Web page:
The test of a first-rate intelligence is the ability to hold two opposed ideas in the mind at the same time and still retain the ability to function. - F. Scott Fitzgerald

While I can’t speak to first-rate intelligence I feel like this quote perfectly describes my role in information security. I do not hold a high-level position, but still, when it comes to influence in business, information security is a topic where even a lowly analyst is given unparalleled access and opportunity.

Because technology is centric to most business functions, any threat to that technology direct impacts the bottom line. This threat cycle is all well known by now. At this point most organizations have methods to determine risk, and threat model certain business decisions. This is part of my job and the basis for this post.

Everyone likes a direct answer to a question. Everyone loves to be able to say, “This is how we need to do this”, or “That is how this is done”. It’s even better to be able to back it up, like “Based on NIST SP…. we would need to do it like this”, or, “we’re held to HIPAA to treat this information like so”. Not every organization is held to these types of regulatory standards though, and when they aren’t the decisions made, and conversations had become more and more of a compromise of business vs. security objectives.

Being able to successfully meet out a balance of these two objectives is difficult. It requires leaving egos at the door, and realizing that true compromise is the line in between where each side feels like they have lost a little. As basic security practices become more mainstream, these harder conversations do too. It’s not difficult to convince a business to fix a high-level critical vulnerability, but getting individuals on-board for limiting certain types of data sharing seem to be an uphill battle.

Of course this isn’t always the case. There are “security conscious” organizations that drive security objectives like nails into the coffin of business strategies, effectively ignoring anything potentially going against their views of perceived risk.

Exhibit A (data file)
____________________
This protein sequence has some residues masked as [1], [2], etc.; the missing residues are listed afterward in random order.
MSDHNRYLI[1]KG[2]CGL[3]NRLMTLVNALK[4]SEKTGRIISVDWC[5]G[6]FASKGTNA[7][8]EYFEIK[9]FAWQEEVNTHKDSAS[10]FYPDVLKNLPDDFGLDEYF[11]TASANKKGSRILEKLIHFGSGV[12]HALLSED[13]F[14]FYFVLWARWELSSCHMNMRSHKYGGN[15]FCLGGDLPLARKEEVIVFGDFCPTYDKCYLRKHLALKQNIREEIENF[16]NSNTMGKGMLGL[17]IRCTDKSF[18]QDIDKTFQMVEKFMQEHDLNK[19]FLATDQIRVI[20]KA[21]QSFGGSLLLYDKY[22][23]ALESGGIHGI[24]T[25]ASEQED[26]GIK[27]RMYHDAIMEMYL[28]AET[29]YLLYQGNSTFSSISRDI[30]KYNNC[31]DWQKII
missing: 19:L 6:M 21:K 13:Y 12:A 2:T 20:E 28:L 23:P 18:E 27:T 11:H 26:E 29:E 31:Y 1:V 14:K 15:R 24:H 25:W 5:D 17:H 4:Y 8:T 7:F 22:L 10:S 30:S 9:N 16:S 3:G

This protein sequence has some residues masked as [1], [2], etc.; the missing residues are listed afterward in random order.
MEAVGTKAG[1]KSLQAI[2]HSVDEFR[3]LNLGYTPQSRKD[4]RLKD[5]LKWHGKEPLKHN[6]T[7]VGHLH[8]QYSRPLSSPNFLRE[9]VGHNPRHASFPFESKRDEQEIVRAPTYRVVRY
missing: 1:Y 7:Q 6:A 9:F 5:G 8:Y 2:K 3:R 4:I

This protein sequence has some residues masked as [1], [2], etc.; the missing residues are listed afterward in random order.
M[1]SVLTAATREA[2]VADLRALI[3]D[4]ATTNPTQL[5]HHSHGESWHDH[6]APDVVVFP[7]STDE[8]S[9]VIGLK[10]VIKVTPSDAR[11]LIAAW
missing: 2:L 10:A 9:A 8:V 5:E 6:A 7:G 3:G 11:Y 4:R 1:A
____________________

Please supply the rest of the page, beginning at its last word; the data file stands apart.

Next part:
On the other end there are businesses that show off security audits and personnel like baubles, while never really intending on letting any security-based decisions affect the organizational culture.

It doesn’t take first-rate intelligence to see that any extreme method is incorrect, that balance is the correct approach. This leads to my personal InfoSec motto:

Information Security is simple. People are hard.

I’m biased toward this motto, being a bit shy and introverted. It still seems to be the case though. Regardless of their needs for compliance, their directives for cooperation (or even sometimes their own desires); sometimes people just suck.

Even though the above is true, people sometimes have a point. A business can’t thrive if it’s being bogged down by security controls, and could eventually be choked out by it. So….how to balance?

Balance itself is something, I think is seen of a static thing. The thing is though, I believe it is fluid. Balance can be achieved by a static setup at a certain point-in-time (like balancing on one leg), but it is not infinitely so. Over time you could get tired, pushed over, hit by lightening etc. Time throws off balance. So, if you’re trying to keep your balance you have to keep shifting, keep stabilizing, the point-in-time you are actually balanced might be considered short compared to the time you are keeping yourself balanced.

So should balance between security and business objectives be the goal? Sure, I think the term “balance” is ok, so long as the concept of balance is not one of stagnation, but one of on-going evaluation and growth. This is not new and falls inline with the concept of compliance audits that range over a period of time (SOC type 2 audits are like this).

There might be a mind-shift in negotiations between security and business objectives where compromises are being sought out. Something may be considered a mid-level security risk, but desired by the business, so as long as there would not be any immediate due diligence concerns, a balance might be to agree to proceed with the business wishes for now, with a re-evaluation at a certain period of time to determine if the mid-level risk is the same, greater, or less.

This is flow, this is an open mindset where time is the balancing factor.